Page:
In the past, the reputation of a hospital was tied to two main factors: word of mouth, and awards or certifications granted by agencies that specialized in evaluating medical venues.
But as a result of rapidly evolving technologies, interactive online engagement is quickly replacing certifications and word of mouth, and shifting to a model that depends mainly on crowd-sourcing and voluntary disclosure through online reviews by patients.
Provide Your Patient with Early Engagement Opportunities for Feedback
The vast majority of complaints conveyed through third-party review sites are rooted in customer service or patient satisfaction issues that were escalated on location or shortly thereafter, and resulted in a dissatisfactory engagement with brand representatives.
Before your patients head to review sites to voice their frustration, consider incorporating an early survey to identify and isolate customer service concerns. The simpler the survey, the more likely past patients and their families will respond.
At ReviewTrackers, we have found that one of the most reliable means to capture customer concerns is through the use of tools that engage past customers with a Net Promoter Score survey.
Through the survey, you will be able to isolate areas of concern and allow customers who are less than satisfied to convey the nature of their problem in tandem with their score-based perception of their experience.
Once you have documented the nature of their problem or concern, you should be able to provide a prompt response or escalation along with a reasonable resolution, to avoid the possibility of the issue going viral through online channels, such as Yelp.
Know the Laws Related to Patient Privacy
Contrary to other industries, hospital or healthcare reputation management is not intuitive in nature, nor is it possible to task those in charge of operational matters with the day-to-day chore of responding to reviews and addressing customer concerns.
All of the good stuff you can do with a hotel or a restaurant is not necessarily applicable to a hospital or hospital chain. The person tasked with responding to reviews and managing patient satisfaction needs to be aware of the laws concerning patient privacy, and should seek to use responses that meet or exceed the standards set forth by the U.S. Department of Health and Human Services.
Utmost care must be taken when it comes to protecting every single detail of a patient’s privacy, even if it means remaining silent when your hospital is actually in the right on issues voiced via third-party review sites.
Have Ombudsman Opportunities
Avoid getting cornered into providing responses by giving reviewers the opportunity to take their concerns before a corporate ombudsman. This alternative avenue empowers reputation managers with an avenue that does not jeopardize patients’ privacy, and ensures concerns are dealt with in a patient-friendly manner that takes into account the legal details that matter the most.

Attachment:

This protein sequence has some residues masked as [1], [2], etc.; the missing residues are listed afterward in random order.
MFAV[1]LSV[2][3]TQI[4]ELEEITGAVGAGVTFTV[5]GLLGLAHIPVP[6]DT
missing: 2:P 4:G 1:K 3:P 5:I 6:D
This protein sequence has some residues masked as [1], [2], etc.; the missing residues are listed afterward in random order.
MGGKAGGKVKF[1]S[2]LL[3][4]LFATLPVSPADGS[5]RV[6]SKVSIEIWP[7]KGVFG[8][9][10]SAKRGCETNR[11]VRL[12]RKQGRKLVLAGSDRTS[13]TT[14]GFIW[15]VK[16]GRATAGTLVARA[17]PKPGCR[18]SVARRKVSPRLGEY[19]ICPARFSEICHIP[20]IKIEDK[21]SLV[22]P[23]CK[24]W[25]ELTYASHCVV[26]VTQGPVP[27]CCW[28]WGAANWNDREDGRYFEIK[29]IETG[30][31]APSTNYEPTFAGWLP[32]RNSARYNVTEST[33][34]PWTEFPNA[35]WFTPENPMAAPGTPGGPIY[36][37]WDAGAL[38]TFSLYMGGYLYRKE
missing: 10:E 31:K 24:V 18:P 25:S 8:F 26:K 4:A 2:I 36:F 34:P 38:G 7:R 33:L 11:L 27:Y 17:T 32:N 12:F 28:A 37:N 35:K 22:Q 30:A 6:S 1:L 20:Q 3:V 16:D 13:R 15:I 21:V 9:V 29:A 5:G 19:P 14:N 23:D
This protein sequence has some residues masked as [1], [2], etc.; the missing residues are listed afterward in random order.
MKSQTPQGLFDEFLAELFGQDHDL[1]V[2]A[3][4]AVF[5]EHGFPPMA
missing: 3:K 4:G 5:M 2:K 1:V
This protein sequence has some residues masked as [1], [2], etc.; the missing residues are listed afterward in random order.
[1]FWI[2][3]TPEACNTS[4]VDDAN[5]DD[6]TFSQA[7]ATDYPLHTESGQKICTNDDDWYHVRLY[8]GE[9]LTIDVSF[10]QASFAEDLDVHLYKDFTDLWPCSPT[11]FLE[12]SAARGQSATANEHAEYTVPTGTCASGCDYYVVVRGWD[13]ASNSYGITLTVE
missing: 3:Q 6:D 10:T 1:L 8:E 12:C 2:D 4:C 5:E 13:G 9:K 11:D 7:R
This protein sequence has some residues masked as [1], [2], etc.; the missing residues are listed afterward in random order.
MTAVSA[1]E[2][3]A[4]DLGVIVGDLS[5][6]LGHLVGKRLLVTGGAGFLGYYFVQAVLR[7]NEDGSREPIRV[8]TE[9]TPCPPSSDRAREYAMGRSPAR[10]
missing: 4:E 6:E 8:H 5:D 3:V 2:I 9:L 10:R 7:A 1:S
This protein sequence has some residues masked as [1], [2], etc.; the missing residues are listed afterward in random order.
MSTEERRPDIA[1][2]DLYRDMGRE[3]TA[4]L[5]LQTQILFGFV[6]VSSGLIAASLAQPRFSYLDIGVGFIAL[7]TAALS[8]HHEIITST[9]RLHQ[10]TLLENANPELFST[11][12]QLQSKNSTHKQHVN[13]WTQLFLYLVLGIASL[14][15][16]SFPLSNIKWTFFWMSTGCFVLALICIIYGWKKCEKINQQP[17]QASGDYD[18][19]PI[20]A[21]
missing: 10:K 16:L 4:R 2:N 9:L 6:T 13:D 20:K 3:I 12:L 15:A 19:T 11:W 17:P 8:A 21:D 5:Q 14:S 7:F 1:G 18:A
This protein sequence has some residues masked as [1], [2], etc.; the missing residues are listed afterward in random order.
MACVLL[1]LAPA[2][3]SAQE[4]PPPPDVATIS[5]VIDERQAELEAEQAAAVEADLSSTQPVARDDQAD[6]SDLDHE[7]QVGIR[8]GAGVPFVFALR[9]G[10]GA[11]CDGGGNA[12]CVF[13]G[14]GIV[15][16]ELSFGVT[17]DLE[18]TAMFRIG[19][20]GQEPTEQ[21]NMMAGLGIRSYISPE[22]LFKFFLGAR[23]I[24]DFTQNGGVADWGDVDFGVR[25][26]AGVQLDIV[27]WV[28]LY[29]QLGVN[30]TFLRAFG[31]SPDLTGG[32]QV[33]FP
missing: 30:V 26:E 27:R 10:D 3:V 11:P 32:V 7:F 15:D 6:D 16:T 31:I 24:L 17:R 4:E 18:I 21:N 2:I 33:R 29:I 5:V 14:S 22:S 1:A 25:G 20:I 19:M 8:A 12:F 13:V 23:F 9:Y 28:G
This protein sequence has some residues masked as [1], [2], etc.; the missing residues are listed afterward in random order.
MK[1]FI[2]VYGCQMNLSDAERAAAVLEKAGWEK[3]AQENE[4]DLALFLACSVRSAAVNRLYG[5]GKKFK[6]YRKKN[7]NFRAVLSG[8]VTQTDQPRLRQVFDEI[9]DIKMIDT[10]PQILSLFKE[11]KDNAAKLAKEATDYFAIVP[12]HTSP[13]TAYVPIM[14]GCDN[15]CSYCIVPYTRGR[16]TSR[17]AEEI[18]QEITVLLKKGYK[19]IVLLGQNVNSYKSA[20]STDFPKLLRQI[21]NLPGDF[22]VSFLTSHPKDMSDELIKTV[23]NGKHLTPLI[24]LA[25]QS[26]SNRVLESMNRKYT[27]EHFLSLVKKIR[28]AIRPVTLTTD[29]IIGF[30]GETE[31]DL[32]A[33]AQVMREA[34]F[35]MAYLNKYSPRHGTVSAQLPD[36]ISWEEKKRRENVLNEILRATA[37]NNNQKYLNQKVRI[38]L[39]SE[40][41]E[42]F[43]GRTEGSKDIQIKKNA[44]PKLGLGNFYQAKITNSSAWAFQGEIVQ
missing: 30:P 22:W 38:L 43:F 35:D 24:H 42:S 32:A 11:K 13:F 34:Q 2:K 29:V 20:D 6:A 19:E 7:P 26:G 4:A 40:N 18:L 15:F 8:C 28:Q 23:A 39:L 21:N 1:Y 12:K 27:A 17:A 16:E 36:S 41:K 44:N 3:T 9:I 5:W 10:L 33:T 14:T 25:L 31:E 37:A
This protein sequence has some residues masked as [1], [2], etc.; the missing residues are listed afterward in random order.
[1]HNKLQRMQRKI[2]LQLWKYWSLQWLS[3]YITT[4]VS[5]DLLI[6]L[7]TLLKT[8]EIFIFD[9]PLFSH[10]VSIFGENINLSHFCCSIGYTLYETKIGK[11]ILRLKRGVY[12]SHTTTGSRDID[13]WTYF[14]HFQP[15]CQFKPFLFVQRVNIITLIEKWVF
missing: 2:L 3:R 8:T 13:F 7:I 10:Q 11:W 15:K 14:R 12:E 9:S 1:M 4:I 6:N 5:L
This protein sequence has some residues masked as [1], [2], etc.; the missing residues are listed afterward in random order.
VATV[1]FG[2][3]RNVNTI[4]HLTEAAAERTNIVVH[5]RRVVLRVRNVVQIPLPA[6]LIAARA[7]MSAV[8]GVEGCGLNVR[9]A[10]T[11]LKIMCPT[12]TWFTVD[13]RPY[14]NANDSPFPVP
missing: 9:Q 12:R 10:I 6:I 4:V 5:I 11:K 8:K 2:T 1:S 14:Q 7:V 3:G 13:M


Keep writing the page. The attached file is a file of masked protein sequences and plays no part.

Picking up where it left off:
A response to a negative review can be as simple as telling the reviewer to kindly escalate the issue via phone by contacting the ombudsman to discuss it. The hospital’s ombudsman should always conduct due diligence by understanding the facts, not only as provided by the reviewer but also as disclosed in the patient’s medical file.
The ombudsman should always be under the auspice of the hospital’s legal department and must truly know his or her stuff when it comes to providing resolution and protecting the hospital from potential liability.
Respond by Providing Examples
Should your hospital decide to respond to a negative review, it is possible to do it without compromising the patient’s privacy. How? By resorting to general statements that cite standard operational procedures and provide examples of other similar instances to the patient’s narrative. It’s not always recommended to use real cases to defend or illustrate the issue when crafting a review response.
Create Standard Operational Procedures with In-House Counsel
Laws related to patient privacy and the repercussions of violating said laws can be quite complex. Your reputation manager or managers need to work hand in hand with the hospital’s in-house counsel to design a quick-reference operational manual that will ensure the responses provided are within the allowances of the law.
Contextualize Your Responses by Framing Them with Compassion
Even the most positive hospital stay is likely to have negative nuances due to the core nature of the industry. Nobody heads to the hospital to have fun.
When responding to a negative review, make sure you contextualize your response, and take into account the level of stress suffered by the reviewer, whether they were the patient, the parent, or the caregiver. Acknowledge their feedback, and be radically compassionate. Oftentimes, an ounce of compassion will be worth several pounds of explanation or resolution.
For most industries dealing with online reputation and the direct management of the customer experience through review responses, the gold standard is remedy and resolution. It’s not always the case in healthcare.
Providing remedy, apologies, or direct resolution to a patient complaint can be the root of a great conundrum and open the doors to a malpractice lawsuit. Be kind, personable, caring, and sympathetic, but do not take your response in any direction that might jeopardize the hospital from a legal standpoint.